Understanding your energy usage
Making plans for a holiday abroad? Don't forget to factor in these additional expenses.
We may finally be seeing a lifting of Covid restrictions, and lives starting to return to some semblance of normal, but there’s no denying the summer of 2021 is still going to be a little out of the ordinary.
As the Government updates its travel list, with more countries turning “green,” holidays abroad now look a distinct possibility.
For those who do manage to head abroad on a foreign holiday, some rules and regulations will still apply, including paying for PCR tests.
At the same time, following Britain’s exit from the EU, holidaymakers could face new costs abroad this summer in the form of roaming charges.
Both of these could bump up the cost of your break abroad, so you need to budget carefully.
Here we take a closer look at some of the additional costs you need to think about this year, in addition to some of the usual ones
The rules around Coronavirus testing before and after travelling vary, depending on the destination.
But if you are required to take a fit-to-fly PCR test, you could find yourself forking out up to £100 on the high street for in-store testing, or as much as £200 at some private clinics.
If you are travelling as a family, costs can soon mount up.
Be sure to factor these extra expenses into your holiday budgeting this summer.
Note, though, that you may be able to make savings by ordering your test via your airline, holiday company, or at the airport, so do your research to try and keep costs down.
The pandemic has shown us all-too-clearly just how important it is to have travel insurance in place, as many holidaymakers have had to claim for cancelled trips.
When choosing a policy for this summer, make sure you are covered for cancellation. This should be one of the standard features, but it won’t harm to check the policy terms.
Also check the level of Covid cover, as this can vary from one provider to the next.
Make sure you are covered for Covid-related disruption – such as if you have to self-isolate because you have been told to do so by NHS test and trace, are no longer able to travel, or if Government travel advice changes. Check you are covered if you are stuck abroad for longer than planned, and need to pay for hotel stays.
Read the Ts and Cs carefully to ensure you are covered for medical costs if you contract Covid-19 while away, and find out about repatriation costs.
Typically, there is a one-page summary, but in the current uncertain times, it may be worth reading the full policy. If you’ve got any queries, it’s worth speaking to the insurer to clarify the details. This will ensure you don’t end up out of pocket further down the line.
Don’t opt for the cheapest insurance policy you can find, as this may come with exclusions. Find the right level of cover with all the features you need at the right price. To compare deals, head here.
If you already have insurance in place, contact the provider for details on what coronavirus-related events it covers. Also remember to do this if you have cover provided by your bank account.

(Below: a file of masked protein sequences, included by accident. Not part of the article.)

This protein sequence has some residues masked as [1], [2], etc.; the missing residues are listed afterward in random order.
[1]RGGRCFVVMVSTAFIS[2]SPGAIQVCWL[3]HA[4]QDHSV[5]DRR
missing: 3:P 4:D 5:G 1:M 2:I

Mobile phone providers have begun to re-introduce roaming charges for Brits going to the EU due to Brexit.
This comes after years of having been able to travel through Europe without having to fork out extra for calls, and texts and data. (With calls and texts, you have been charged as if you were at home, and you have also been able to use UK data allowances within the EU, subject to a fair-use policy in some cases.)
However, now that the UK has left the EU, mobile phone operators can choose whether or not to charge you.
While some providers have decided to keep things totally free in EU countries, a host of firms (O2, EE and Three) have all changed the way customers can use data abroad. So if you’re heading to the Continent this summer, this could mean a bigger phone bill on your return.
If in doubt, speak to your mobile phone provider before you jet off to avoid ruining your post-holiday glow with “bill shock.”
In many cases, additional charges still apply when using your card overseas to pay for items or withdraw cash.
When taking money from an ATM with a debit card, for example, there may be an extra “currency cash fee” applied ranging from £2-£5. In addition, the foreign bank may levy a small charge for using its machine. With this in mind, try and avoid withdrawing small amounts of currency every few days.
When it comes to spending on your credit card, you could get stung by foreign usage fees. You may be able to avoid additional transaction fees by choosing a credit card specifically designed for travel.
To compare deals, head here.
Crucially, if you are given the option, perhaps by a hotel or shop, to pay in the local currency or in sterling, take care not to fall for the “dynamic currency conversion” con. With this, if you opt to pay in pounds, you could get stung with a poor currency rate applied by the restaurant or retailer. This could mean the transaction ends up costing you more than it needs to. Always reject this offer and opt for the local currency.
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